Get 20M+ Full-Text Papers For Less Than $1.50/day. Start a 14-Day Trial for You or Your Team.

Learn More →

Camus, Our Contemporary

Camus, Our Contemporary Comparative Literature 64:3 DOI 10.1215/00104124-1672970 © 2012 by University of Oregon CAMUS, OUR CONTEMPORARY / 317 Today, the life and work of Albert Camus appear to have regained a significant, if not a crucial, place in our intellectual and cultural landscape. To be sure, Camus had already "resurfaced," so to speak, in the mid-1990s, with the posthumous publication of his semi-autobiographical and highly lyrical novel The First Man, which was received with great fanfare on both sides of the Atlantic. Many journalists and pundits in France also seized the opportunity to stress the Algerian writer's renewed "timeliness" and relevance as a political thinker: his passionate critique of, and opposition to, Communism seemed particularly à propos in the wake of the "fall of the wall" in 1989 and the demise of the Soviet Union. Indeed, with the decline and ultimate irrelevance of the French Communist Party, as well as the enormous success of the 1997 Black Book of Communism (which examined in horrific detail the crimes of Communist regimes worldwide), Camus seemed to have the last word in his debates with Communist or fellow-traveling critics from four decades earlier. But today's interest in Camus' life and work appears to http://www.deepdyve.com/assets/images/DeepDyve-Logo-lg.png Comparative Literature Duke University Press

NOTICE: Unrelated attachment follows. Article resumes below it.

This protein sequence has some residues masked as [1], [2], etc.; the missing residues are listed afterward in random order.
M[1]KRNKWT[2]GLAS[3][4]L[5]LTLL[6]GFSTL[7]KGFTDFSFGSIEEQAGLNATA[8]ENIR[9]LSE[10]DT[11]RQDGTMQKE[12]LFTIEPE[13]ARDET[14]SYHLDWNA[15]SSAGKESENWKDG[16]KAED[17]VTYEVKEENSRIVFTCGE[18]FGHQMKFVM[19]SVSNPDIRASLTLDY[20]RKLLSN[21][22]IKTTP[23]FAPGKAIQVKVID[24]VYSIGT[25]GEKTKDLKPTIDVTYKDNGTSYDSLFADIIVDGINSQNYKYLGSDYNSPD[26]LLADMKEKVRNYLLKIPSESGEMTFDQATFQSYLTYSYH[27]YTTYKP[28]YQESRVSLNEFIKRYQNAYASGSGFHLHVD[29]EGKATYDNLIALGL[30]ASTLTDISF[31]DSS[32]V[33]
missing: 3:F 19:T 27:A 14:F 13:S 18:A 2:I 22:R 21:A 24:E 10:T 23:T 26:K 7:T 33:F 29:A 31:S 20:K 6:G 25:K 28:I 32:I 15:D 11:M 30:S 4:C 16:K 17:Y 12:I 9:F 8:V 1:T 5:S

Camus, Our Contemporary

Comparative Literature , Volume 64 (3) – Jun 20, 2012

Loading next page...
 
/lp/duke-university-press/camus-our-contemporary-f4TiqxVoI4
Publisher
Duke University Press
Copyright
Copyright © Duke Univ Press
ISSN
0010-4124
eISSN
1945-8517
DOI
10.1215/00104124-1672970
Publisher site
See Article on Publisher Site

Abstract

Comparative Literature 64:3 DOI 10.1215/00104124-1672970 © 2012 by University of Oregon CAMUS, OUR CONTEMPORARY / 317 Today, the life and work of Albert Camus appear to have regained a significant, if not a crucial, place in our intellectual and cultural landscape. To be sure, Camus had already "resurfaced," so to speak, in the mid-1990s, with the posthumous publication of his semi-autobiographical and highly lyrical novel The First Man, which was received with great fanfare on both sides of the Atlantic. Many journalists and pundits in France also seized the opportunity to stress the Algerian writer's renewed "timeliness" and relevance as a political thinker: his passionate critique of, and opposition to, Communism seemed particularly à propos in the wake of the "fall of the wall" in 1989 and the demise of the Soviet Union. Indeed, with the decline and ultimate irrelevance of the French Communist Party, as well as the enormous success of the 1997 Black Book of Communism (which examined in horrific detail the crimes of Communist regimes worldwide), Camus seemed to have the last word in his debates with Communist or fellow-traveling critics from four decades earlier. But today's interest in Camus' life and work appears to

Journal

Comparative LiteratureDuke University Press

Published: Jun 20, 2012

There are no references for this article.